Despite its popularity with kids, YouTube isn’t really designed with youngsters in mind. Its content spans all the way from mild to exceedingly mature, and comments left on YouTube videos are infamously vitriolic.
But as YouTube grows in popularity – it now makes up nearly a fifth of all Web traffic – parent company Google is considering how elements of the site can be made more appropriate for kids.
A Google spokesperson confirmed to multiple news outlets that the YouTube Kids app will be available for Android smart phones and tablets starting next week (no word on iOS availability yet, though presumably support for Apple devices isn’t too far behind). The app will be designed differently from the main YouTube software, with larger icons and less scrolling for kids to navigate. In addition to original content, the app will also allow access to existing kid-friendly series such as "Reading Rainbow" and "National Geographic Kids." Crucially, it will also allow parents to set a timer to limit how much video their kids can watch each day.
YouTube Kids will be divided into four sections: Shows, Learning, Music, and Explore. Kids or their parents can look up channels and playlists in each of those four categories; alternatively, parents can search for specific topics to find videos for their kids. The app won’t allow users to search for curse words, and will automatically limit search results to content that is age appropriate.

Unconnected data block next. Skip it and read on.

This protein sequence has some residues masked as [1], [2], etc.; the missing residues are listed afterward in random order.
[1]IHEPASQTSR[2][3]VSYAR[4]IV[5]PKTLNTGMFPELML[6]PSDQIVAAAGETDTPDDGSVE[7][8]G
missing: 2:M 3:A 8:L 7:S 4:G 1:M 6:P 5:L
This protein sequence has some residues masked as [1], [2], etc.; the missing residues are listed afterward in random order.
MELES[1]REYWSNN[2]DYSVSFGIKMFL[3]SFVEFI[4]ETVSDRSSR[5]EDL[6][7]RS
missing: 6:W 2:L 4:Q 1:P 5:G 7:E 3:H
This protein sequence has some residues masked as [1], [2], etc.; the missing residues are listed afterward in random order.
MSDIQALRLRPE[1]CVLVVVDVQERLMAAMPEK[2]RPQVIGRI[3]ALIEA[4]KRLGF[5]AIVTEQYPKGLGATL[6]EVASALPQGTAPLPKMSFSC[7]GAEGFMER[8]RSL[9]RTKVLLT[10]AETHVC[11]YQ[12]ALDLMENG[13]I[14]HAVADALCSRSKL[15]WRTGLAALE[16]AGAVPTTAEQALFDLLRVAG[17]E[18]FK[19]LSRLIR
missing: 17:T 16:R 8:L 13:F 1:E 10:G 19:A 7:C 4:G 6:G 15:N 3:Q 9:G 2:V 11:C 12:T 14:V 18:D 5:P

YouTube Kids will be debuted at the Kidscreen Summit, a conference for children’s media and entertainment companies. YouTube executive Malik Ducard will deliver the summit’s keynote address.
The app got an endorsement from "Reading Rainbow" host LeVar Burton, who said in a statement, “At a time when a child's access to media can be overwhelming and filled with empty calories, I'm excited that YouTube Kids is making this commitment to give families a safe environment to spark curiosity while still entertaining.”
It’s worth noting that YouTube Kids will join some existing software that allows parents to control what their kids watch on smart phones and tablets. Many Android devices have a “kid-friendly” setting designed to block access to apps or content that aren’t appropriate for youngsters. The iPhone and iPad have parental controls that allow adults to restrict certain apps when their kids are using a device. But YouTube Kids will augment those controls by giving kids access only to those videos that are appropriate for their age.